If we promoted justice and charity among men, we should be playing directly into the Enemy's hands; but if we guide them to the opposite behaviour, this sooner or later produces (for He permits it to produce) a war or a revolution, and the undisguisable issue of cowardice or courage awakes thousands of men from moral stupor. This, indeed, is probably one of the Enemy's motives for creating a dangerous world—a world in which moral issues really come to the point. He sees as well as you do that courage is not simply one of the virtues, but the form of every virtue at the testing point, which means, at the point of highest reality. A chastity or honesty, or mercy, which yields to danger will be chaste or honest or merciful only on conditions.
C.S. Lewis (The Screwtape Letters)
God, who in the beginning was the creator, appears in the end as revenger and rewarder. Deference to such a God admittedly can produce virtuous actions; however, because fear of punishment or hope for reward are their motive, these actions will not be purely moral; on the contrary, the inner essence of such virtue will amount to prudent and carefully calculating egoism.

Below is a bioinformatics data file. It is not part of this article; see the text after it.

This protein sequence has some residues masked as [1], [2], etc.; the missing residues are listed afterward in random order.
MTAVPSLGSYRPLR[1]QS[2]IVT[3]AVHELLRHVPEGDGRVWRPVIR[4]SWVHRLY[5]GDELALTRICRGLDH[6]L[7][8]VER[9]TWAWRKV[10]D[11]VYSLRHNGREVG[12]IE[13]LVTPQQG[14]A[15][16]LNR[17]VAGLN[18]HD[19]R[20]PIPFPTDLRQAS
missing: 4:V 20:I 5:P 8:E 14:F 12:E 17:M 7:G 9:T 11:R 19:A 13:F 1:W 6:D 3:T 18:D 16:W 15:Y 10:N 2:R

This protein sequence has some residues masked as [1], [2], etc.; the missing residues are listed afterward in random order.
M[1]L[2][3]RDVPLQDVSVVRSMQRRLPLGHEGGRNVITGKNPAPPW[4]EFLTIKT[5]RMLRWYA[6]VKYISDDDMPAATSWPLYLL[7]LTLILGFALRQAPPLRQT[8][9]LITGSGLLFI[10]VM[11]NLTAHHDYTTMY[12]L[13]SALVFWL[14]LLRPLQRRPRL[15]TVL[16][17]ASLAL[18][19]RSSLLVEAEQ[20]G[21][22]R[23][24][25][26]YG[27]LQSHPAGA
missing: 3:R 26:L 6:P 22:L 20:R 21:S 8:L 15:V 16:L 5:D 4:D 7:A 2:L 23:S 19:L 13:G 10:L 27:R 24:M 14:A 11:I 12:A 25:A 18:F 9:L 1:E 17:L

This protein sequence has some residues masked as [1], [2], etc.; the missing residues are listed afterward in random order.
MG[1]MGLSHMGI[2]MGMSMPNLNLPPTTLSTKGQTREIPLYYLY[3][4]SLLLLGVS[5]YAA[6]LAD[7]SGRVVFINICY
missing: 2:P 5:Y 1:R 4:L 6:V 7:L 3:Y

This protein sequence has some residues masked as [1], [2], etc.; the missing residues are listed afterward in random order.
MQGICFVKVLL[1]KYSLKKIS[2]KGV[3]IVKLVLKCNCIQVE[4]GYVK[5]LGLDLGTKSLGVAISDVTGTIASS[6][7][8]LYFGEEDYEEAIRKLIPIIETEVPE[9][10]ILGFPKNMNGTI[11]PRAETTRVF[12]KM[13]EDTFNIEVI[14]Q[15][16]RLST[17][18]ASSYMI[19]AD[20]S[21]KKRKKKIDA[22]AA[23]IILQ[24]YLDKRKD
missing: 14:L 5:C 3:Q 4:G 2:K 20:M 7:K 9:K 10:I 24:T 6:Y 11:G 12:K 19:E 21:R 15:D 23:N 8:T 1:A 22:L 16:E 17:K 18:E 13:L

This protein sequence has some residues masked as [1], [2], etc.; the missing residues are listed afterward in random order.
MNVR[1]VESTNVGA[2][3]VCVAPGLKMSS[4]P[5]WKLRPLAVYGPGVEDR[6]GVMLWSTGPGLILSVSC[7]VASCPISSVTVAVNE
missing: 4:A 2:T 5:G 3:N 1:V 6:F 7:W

Arthur Schopenhauer (Parerga and Paralipomena)
So what motivates people to work hard every day to do things that will satisfy the economy’s needs but not their own? Like so many thinkers, Smith believed that people want just one thing—happiness—hence economies can blossom and grow only if people are deluded into believing that the production of wealth will make them happy.14 If and only if people hold this false belief will they do enough producing, procuring, and consuming to sustain their economies.
Daniel Todd Gilbert (Stumbling on Happiness)
I was taught the popular folktale of racism: that ignorant and hateful people had produced racist ideas, and that these racist people had instituted racist policies. But when I learned the motives behind the production of many of America’s most influentially racist ideas, it became quite obvious that this folktale, though sensible, was not based on a firm footing of historical evidence. Ignorance/hateracist ideasdiscrimination: this causal relationship is largely ahistorical. It has actually been the inverse relationship—racial discrimination led to racist ideas which led to ignorance and hate. Racial discriminationracist ideasignorance/hate: this is the causal relationship driving America’s history of race relations.